The Center for Faith and Enterprise was launched in 2009 by Rob Tribken (information on left panel) and a group of like minded California entrepreneurs who wanted to find better ways to help people in business and related fields connect their faith and their work. In today’s economic and social environment, we believe it is especially important to affirm the importance of work and enterprise from a religious or spiritual perspective and to recognize the ways that faith and spirituality can support and inform everyday work.
The Center therefore adopted as its mission to...
...affirm the value of business and related vocations; the importance of faith, healthy markets, and enterprise for human well being; and the role faith and spirituality can play in supporting and informing our work.
1) Help people in business and related professions see their work as an important calling that can promote human well being, with all this means for the sense of purpose, effectiveness, and fulfillment with which they work.
2) Help people find ways for their faith and spirituality to support and inform their work, through programs such as Spiritual Practices for the Active Work Life, in order to help them work with a greater sense of purpose, fulfillment, and effectiveness.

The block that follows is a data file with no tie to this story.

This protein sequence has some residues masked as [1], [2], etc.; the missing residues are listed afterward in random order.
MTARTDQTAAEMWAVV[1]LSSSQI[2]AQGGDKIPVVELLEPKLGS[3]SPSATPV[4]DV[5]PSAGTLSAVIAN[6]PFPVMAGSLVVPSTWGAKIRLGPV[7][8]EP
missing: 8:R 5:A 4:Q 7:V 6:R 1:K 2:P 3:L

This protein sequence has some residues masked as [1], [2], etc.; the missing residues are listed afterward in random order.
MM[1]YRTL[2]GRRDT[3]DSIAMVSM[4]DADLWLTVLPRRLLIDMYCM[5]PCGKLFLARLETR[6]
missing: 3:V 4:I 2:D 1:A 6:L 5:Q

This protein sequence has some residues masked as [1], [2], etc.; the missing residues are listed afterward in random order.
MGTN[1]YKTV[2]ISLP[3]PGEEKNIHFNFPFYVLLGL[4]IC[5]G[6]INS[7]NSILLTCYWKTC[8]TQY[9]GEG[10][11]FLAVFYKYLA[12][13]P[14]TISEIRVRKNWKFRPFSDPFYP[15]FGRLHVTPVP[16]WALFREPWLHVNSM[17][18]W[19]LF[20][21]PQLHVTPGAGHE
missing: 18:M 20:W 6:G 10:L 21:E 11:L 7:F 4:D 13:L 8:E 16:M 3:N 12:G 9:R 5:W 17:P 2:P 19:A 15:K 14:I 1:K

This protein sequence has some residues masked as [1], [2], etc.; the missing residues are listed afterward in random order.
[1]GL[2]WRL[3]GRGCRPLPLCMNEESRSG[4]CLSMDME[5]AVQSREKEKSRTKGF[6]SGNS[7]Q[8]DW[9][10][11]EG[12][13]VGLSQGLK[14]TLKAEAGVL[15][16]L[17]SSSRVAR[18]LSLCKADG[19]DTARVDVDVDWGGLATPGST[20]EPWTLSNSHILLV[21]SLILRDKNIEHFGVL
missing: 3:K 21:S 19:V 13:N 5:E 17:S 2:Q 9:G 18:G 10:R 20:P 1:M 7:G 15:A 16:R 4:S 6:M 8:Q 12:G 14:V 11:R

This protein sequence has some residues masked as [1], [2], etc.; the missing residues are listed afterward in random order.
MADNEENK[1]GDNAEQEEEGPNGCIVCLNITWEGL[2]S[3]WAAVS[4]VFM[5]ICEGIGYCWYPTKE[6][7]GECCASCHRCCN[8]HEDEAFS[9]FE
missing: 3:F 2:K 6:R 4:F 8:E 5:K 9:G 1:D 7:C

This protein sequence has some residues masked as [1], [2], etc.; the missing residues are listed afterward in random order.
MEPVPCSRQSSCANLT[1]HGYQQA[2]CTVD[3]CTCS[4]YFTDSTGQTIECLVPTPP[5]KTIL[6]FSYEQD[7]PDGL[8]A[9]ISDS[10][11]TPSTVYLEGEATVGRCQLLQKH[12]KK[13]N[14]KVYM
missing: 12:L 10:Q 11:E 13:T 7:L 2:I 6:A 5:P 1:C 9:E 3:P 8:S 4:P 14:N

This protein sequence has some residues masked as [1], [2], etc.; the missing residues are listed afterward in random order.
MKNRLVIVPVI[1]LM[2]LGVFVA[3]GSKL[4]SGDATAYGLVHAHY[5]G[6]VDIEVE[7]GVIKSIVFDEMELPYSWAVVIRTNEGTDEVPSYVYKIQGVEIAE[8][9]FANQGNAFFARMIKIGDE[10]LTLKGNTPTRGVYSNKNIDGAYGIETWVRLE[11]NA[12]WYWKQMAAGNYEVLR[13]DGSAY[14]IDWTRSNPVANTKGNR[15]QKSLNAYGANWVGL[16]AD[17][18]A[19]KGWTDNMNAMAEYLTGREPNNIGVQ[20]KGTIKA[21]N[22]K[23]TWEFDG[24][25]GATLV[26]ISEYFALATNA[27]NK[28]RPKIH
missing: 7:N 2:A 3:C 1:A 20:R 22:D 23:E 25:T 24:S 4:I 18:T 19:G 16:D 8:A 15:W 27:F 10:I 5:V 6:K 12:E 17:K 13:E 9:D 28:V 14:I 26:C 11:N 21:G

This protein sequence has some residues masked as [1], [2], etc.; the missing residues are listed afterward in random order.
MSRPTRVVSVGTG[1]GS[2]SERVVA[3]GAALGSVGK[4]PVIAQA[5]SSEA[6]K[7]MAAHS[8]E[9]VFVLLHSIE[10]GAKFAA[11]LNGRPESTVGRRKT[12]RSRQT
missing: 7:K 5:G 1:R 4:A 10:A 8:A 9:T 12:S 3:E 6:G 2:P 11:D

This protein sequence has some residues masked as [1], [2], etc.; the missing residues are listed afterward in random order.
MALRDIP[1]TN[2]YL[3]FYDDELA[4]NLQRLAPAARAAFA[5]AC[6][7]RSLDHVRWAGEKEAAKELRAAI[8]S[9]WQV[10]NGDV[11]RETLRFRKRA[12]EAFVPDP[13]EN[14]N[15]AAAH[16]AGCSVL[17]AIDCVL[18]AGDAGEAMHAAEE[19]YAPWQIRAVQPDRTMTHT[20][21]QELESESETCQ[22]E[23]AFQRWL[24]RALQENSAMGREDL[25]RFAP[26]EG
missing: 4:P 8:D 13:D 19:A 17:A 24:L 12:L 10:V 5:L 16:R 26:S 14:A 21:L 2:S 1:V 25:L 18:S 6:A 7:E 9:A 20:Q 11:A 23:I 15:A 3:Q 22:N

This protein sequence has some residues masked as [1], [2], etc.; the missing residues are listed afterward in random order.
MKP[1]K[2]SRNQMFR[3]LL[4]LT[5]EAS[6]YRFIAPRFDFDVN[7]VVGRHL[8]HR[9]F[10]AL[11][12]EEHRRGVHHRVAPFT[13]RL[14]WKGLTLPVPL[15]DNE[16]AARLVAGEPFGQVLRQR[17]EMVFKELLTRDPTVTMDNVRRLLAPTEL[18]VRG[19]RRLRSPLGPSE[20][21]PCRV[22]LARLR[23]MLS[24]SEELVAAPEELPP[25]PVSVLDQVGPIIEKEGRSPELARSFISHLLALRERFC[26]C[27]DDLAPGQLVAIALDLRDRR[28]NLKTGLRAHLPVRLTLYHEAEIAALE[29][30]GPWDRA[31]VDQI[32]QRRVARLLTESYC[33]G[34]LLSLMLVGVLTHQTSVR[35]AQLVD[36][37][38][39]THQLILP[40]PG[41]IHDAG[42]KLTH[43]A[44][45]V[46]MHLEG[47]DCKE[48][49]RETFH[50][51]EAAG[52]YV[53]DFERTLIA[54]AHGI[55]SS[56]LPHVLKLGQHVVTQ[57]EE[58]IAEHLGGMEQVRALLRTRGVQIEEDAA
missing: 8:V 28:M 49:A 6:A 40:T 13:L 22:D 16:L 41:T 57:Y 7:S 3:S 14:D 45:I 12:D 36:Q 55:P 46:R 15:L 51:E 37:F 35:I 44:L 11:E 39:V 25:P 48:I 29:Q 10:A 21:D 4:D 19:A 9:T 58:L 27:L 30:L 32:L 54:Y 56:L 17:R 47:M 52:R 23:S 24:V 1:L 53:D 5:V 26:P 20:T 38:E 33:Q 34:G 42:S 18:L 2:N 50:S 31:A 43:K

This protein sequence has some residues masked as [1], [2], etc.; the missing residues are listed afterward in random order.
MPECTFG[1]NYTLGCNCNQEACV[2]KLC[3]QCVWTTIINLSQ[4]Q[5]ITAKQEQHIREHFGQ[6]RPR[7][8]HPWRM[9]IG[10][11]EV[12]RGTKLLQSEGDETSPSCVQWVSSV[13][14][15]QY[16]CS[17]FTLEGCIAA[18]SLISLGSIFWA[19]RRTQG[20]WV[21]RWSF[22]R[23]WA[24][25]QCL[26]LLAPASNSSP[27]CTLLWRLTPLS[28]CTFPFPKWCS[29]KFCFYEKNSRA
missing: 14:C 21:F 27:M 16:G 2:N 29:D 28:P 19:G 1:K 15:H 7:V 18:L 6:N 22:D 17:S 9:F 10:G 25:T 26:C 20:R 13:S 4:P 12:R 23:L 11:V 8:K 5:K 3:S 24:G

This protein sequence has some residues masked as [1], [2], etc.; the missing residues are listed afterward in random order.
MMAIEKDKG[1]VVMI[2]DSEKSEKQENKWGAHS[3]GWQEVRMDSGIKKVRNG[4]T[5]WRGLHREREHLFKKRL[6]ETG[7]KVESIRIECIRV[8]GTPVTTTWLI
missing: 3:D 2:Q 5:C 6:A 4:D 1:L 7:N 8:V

3) Provide programs and material that churches and other religious organizations can use to minister to the vocational aspects of people's lives.
1) Properly understood and pursued, business enterprise is a value producing activity and in fact is a primary engine for economic development and materially improved lives -- when combined with relatively free and healthy markets. This should have positive theological significance for Christians.
2) Our faith should inform and support our work. It should help us work witth a greater sense of purpose, effectiveness, fulfillment, and wisdom.
3) Business effectiveness is heavily dependent on networks of collaboration and collaborative relationships. Therefore, the ethics, values, and practices promoted by the Christian faith can play an important role in the development of personal, organizational, and business effectiveness. We acknowledge, however, that developing and maintaining what we think of as Christian character is a continuing challenge.
4) Free markets are generally superior to government controlled economic activity not just because of economic efficacy but also because free markets allow and encourage a fuller flowering of human potential.
5) Free, healthy markets require a moral foundation if they are to survive over the long term. This requires a culture which encourages honesty, fair dealing, and thrift. Government action cannot take the place of a healthy culture.
6) The key to ending poverty is not attempting to redistribute wealth but rather helping the poor to create new wealth for themselves, their families, and their communities as they act as entrepreneurs, employers, and employees in the marketplace.
To learn more about what we do please contact us: click here